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Victims of Crime

On 11 August 2011, the NSW Attorney General announced an independent assessment of the Victims Compensation Scheme (“the Scheme”) intending to delivering faster and more effective financial support to victims of violent crime.

The Victims Compensation Tribunal (“the Tribunal”) was established under the Victims Compensation Act 1987 and continues under the Victims Support and Rehabilitation Act 1996 (“the Act”). The object of the Act is to provide support and rehabilitation for victims of violent crime by giving effect to an approved counselling and a statutory compensation
scheme.

As a general rule, victim compensation claims can only be made in respect of crimes involving violence. Some jurisdictions consider sexual crimes and domestic violence to fall within this definition, but the rules will vary based on where the crime occurred in Australia.

What the Law Says - Section 6 Persons eligible for statutory compensation of the Victims Support and Rehabilitation ACT 1996

The following persons are eligible for statutory compensation:

(a) a primary victim of an act of violence,

(b) a secondary victim of an act of violence,

(c) a family victim of an act of violence.

Who is a primary victim? Section 7

This is a person who was injured or died as a direct result of the crime. They may also be a person who suffered these injuries because they were attempting to stop the commission of an offence, rescue a victim or arrest the offender.

(1) A "primary victim" of an act of violence is a person who receives a compensable injury, or dies, as a direct result of that act.

(2) A primary victim of an act of violence extends to a person who receives a compensable injury, or dies, as a direct result of:

(a) trying to prevent another person from committing that act, or

(b) trying to help or rescue another person against whom that act is being committed or has just been committed, or

(c) trying to arrest another person who is committing, or who has just committed, that act.

Who is a secondary victim? Section 8

These victims are a much wider group of people. They include people who were injured because they witnessed the crime being committed against the primary victim. Also, some victim compensation laws cover close relatives of the primary victim who was not at the scene of the crime but became aware of the violent crime.

(1) A "secondary victim" of an act of violence is a person who receives a compensable injury as a direct result of witnessing the act of violence that resulted in the compensable injury to, or death of, the primary victim of that act.

(2) A secondary victim of an act of violence extends to a person who receives a compensable injury as a direct result of subsequently becoming aware of the act of violence that resulted in the compensable injury to, or death of, the primary victim of that act, but only if:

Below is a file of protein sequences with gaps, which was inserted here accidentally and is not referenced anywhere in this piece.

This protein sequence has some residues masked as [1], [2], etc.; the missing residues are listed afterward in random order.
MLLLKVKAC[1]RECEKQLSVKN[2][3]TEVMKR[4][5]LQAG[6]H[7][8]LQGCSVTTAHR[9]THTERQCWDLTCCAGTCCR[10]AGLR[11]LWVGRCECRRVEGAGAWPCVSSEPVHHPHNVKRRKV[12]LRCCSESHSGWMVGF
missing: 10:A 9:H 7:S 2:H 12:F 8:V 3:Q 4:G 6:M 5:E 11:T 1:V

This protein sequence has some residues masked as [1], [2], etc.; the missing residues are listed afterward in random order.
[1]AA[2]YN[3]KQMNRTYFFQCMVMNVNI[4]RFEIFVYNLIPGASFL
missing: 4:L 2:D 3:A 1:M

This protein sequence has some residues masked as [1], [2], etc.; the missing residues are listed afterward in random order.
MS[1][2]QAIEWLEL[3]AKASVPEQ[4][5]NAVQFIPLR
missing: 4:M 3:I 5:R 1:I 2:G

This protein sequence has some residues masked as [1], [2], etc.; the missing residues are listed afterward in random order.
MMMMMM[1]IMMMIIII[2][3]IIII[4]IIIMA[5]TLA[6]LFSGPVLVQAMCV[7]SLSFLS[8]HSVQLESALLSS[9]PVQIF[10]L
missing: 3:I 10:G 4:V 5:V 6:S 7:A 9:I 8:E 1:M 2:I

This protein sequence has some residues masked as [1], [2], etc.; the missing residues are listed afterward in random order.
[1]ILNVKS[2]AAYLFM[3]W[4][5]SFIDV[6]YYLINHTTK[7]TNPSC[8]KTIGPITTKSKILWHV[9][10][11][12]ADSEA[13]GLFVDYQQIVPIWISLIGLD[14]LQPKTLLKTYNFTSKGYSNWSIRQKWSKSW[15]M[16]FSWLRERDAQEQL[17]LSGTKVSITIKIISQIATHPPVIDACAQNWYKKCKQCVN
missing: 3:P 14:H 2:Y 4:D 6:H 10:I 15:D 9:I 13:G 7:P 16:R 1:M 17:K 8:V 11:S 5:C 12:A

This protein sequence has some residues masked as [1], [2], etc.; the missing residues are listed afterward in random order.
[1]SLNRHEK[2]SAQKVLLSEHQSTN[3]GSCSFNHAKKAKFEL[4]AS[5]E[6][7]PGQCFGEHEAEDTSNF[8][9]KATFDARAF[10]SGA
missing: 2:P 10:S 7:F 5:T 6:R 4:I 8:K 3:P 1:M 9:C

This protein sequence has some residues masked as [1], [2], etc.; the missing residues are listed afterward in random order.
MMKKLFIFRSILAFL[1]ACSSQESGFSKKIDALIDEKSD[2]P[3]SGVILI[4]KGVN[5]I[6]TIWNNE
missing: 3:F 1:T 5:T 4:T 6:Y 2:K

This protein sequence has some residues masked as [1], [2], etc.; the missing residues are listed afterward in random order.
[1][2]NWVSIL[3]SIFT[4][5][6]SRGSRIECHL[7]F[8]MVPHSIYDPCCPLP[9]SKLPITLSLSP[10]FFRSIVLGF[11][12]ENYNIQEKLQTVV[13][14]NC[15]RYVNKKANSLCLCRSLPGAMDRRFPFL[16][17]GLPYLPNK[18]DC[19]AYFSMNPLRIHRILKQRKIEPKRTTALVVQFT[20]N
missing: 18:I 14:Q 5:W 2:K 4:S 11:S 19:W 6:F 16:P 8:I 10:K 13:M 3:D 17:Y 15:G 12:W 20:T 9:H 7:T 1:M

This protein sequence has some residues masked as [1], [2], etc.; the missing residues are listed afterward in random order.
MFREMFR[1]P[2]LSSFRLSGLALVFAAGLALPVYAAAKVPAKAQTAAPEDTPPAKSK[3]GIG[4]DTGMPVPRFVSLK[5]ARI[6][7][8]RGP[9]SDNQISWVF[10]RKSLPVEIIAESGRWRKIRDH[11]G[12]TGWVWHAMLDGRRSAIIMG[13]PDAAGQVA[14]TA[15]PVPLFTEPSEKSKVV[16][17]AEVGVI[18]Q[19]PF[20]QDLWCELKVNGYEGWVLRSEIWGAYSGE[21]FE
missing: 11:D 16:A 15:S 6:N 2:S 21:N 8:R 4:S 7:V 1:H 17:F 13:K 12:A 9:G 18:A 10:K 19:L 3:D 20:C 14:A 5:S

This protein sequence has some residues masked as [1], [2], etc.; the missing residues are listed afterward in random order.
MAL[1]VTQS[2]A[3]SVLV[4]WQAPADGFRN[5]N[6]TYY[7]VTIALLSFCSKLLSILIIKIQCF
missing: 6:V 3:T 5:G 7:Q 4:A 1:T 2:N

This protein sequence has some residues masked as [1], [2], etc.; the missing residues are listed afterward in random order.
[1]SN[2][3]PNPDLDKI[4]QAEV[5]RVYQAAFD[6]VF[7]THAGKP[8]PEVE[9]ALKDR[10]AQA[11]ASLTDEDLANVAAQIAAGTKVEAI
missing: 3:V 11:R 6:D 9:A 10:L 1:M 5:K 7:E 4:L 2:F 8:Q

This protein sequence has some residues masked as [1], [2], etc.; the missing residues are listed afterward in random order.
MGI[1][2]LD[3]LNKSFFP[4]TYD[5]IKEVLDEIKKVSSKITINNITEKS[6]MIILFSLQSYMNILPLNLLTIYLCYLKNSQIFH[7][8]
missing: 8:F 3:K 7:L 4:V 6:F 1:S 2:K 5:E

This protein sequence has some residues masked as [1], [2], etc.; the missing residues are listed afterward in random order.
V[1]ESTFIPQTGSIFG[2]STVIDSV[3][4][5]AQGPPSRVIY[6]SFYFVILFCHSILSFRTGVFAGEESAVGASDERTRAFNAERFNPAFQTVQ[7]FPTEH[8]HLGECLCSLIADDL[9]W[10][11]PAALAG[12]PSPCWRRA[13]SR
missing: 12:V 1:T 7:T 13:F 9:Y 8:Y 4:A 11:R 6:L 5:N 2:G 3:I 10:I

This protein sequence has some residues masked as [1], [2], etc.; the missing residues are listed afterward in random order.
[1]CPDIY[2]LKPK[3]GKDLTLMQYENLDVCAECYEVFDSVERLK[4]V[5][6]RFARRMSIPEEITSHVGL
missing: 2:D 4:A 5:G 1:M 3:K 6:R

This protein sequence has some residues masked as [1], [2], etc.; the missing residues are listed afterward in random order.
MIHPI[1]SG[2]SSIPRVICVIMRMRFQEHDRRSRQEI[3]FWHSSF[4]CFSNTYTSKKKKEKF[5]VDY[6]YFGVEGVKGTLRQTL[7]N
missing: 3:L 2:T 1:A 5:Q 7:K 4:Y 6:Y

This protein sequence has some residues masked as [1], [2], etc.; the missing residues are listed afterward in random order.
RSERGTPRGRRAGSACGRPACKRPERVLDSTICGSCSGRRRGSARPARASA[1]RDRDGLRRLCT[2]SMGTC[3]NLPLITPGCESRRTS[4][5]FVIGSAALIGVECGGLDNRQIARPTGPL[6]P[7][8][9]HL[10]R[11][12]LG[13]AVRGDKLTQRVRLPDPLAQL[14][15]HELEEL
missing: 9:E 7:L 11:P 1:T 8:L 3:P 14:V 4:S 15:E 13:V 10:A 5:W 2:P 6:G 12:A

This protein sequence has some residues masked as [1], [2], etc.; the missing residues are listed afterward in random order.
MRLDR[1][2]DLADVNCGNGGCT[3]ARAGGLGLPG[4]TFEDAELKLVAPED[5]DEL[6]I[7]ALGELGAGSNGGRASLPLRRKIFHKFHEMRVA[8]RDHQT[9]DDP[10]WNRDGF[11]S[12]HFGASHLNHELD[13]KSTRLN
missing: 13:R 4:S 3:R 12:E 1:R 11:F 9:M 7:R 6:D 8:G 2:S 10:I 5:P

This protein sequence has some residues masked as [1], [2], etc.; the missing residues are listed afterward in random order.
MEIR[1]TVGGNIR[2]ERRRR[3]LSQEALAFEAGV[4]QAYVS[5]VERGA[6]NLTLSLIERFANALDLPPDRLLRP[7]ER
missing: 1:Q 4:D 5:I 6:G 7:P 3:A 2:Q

(a) the person is the parent or guardian of the primary victim of that act, and

(b) the primary victim was under the age of 18 years at the time of that act, and

(c) the person did not commit that act.

The person is taken, for this Act, to have witnessed the act of violence.

(3) For this section, a primary victim does not include a person who is a primary victim only because of the operation of section 7 (2).

Who is a family victim? Section 9

(1) A "family victim" of an act of violence is a person who is, at the time that act is committed, a member of the immediate family of a primary victim of that act who has died as a direct result of that act.

(2) It is immaterial whether or not the person suffers a compensable injury in connection with the act of violence or death.

(3) A "member of the immediate family" of a primary victim is:

(a) the victim’s spouse, or

(b) the victim’s de facto partner who has cohabited with the victim for at least two years, or

(c) a parent, guardian or step-parent of the victim, or

(d) a child or step-child of the victim or some other child of whom the victim is the guardian, or

(e) a brother, sister, half-brother, half-sister, step-brother or step-sister of the victim.

There are also some key exclusions from claiming victim compensation. These include victims who could also claim through other entitlement schemes (such as Medicare or workers compensation) or victims involved in traffic accidents.

Your first step should be to speak to a lawyer with some experience in victim compensation claims. It is better to do this as soon as possible, as there are time limits that apply to victim compensation claims. Apart from helping to get the process moving, a lawyer can be very helpful in breaking down the traumatic events into concrete “heads” of compensation. They can also advise you on what evidence is needed to prove a claim (such as receipts, medical reports and other evidence).

Disclaimer : This article is just a summary of the subject matter being discussed and should not be regarded as a comprehensive legal advice for you to defend yourself alone. If you are charged with criminal offences, it is recommended that you seek legal assistance from criminal lawyers.

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